Our most recent project is Digital Periodicals. We’ve been reserializing and reissuing a collection of early Victorian penny dreadfuls as (fully searchable) eBooks. Our titles include Varney the Vampyre and Sweeney Todd (A String of Pearls), but also some lesser known titles, like Clement Lorimer; or, the Book with the Iron Clasps and (one of my personal favourites) The Life and Adventures of Valentine Vox, Ventriloquist. Among our upcoming titles, we have George Reynolds’ Faust – an idiosyncratically early Victorian take on the popular tale of a man who sells his soul to the devil. Many people are familiar with the idea of penny dreadfuls, but may not have had the opportunity to read the original titles. While other modern editions do exist, they are often simply OCR scans of the print publications and are occasionally unreadable. We wanted to produce editions to be enjoyed by a new generation of readers. It’s been hard work, as we’ve had to transcribe some of the titles from scratch – the poor quality of the original printing makes scanning difficult in places – as well as a little editing and a lot of formatting. But we think it’s been worth it!

The Sorceress by Bartolomeo Guidobono

The Sorceress by Bartolomeo Guidobono

C: Many of your works are set in the north of England. Is that where you grew up? Why do you think the north has such a reputation in literature for magic and mystery?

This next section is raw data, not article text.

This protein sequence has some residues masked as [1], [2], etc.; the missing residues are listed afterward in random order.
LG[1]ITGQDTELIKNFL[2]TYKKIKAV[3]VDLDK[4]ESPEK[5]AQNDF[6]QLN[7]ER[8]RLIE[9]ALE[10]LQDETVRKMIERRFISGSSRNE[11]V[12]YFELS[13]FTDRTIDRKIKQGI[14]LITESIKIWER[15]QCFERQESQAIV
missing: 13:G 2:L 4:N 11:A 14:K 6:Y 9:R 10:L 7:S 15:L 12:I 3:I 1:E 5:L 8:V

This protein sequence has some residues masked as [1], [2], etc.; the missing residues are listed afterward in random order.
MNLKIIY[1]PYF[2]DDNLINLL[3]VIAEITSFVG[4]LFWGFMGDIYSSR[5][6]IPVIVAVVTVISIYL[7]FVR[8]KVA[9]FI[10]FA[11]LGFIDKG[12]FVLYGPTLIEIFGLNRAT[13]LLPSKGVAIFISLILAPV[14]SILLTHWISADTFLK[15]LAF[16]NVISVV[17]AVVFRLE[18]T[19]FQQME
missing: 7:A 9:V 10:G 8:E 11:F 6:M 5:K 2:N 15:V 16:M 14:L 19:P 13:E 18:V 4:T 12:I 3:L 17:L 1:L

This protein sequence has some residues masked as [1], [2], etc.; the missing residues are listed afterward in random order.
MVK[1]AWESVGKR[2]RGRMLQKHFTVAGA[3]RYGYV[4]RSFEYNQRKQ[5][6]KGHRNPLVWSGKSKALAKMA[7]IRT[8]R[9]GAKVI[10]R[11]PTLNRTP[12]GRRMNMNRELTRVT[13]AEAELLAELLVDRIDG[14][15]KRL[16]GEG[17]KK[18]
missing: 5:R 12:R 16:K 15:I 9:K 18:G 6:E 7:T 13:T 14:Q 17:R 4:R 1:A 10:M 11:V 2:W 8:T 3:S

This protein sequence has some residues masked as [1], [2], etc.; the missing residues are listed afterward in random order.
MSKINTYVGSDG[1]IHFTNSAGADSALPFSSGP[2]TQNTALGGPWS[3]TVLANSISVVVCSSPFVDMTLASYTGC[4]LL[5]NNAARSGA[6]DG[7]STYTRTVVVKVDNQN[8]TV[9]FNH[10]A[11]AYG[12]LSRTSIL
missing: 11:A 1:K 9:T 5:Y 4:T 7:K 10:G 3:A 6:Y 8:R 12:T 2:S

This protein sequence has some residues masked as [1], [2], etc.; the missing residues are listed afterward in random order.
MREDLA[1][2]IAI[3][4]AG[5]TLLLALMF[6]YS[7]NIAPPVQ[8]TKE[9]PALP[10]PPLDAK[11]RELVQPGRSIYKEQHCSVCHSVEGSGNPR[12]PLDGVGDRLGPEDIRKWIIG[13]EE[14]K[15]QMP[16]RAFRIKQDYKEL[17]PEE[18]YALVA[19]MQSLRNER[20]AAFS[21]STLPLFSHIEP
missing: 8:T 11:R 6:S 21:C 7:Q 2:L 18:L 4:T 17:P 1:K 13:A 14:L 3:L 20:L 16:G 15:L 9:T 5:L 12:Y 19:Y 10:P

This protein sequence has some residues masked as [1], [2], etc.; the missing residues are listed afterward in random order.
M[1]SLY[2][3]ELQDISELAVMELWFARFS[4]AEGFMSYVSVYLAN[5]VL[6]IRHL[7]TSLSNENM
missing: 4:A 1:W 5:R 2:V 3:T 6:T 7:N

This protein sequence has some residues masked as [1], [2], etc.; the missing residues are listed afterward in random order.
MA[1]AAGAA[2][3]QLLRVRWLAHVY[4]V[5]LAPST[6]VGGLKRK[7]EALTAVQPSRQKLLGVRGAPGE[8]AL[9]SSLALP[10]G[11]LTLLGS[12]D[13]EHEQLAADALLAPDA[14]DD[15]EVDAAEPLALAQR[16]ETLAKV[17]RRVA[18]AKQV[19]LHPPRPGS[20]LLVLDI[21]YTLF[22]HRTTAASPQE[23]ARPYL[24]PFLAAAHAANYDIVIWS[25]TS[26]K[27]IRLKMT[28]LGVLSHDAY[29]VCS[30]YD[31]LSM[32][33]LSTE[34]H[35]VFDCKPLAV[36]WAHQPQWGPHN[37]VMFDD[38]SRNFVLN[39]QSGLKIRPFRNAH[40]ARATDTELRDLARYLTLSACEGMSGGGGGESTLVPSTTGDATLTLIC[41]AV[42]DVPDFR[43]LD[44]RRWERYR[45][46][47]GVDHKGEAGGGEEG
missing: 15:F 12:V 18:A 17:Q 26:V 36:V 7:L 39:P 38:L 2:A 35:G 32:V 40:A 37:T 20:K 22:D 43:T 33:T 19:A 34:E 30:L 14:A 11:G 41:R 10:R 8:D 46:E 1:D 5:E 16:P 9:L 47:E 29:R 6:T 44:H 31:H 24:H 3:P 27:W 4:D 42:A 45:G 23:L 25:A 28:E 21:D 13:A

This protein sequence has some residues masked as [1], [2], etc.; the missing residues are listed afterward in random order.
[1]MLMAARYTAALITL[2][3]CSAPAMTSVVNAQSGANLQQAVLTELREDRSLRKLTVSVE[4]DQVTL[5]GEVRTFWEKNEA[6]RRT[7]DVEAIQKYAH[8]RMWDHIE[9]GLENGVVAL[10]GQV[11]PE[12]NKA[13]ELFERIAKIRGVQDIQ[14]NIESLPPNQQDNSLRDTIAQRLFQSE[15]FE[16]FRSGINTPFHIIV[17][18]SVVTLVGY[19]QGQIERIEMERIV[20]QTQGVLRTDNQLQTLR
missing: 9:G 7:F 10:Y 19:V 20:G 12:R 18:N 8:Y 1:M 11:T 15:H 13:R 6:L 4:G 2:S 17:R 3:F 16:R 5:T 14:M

H: It is indeed where I grew up. I was born in Cumbria, but have lived in Manchester since I was 10 (apart from brief periods when I lived in Lancashire and Fife). I’ve never actually lived further south than the Manchester Arndale, and I consider being a northerner to be an important part of my identity. I have set a lot of my prose and poetry in the north of England – specifically Manchester – because this is the territory I’m familiar with (and which I love). I don’t want this to sound like I’m anti-southern though! I enjoy reading work that has a strong connection to place, and which sees magic in the most mundane and urban of landscapes: one of my favourite writers is China Mièville, and I love the way he writes about London (the version of London that appears in Kraken is my favourite literary representation of the capital).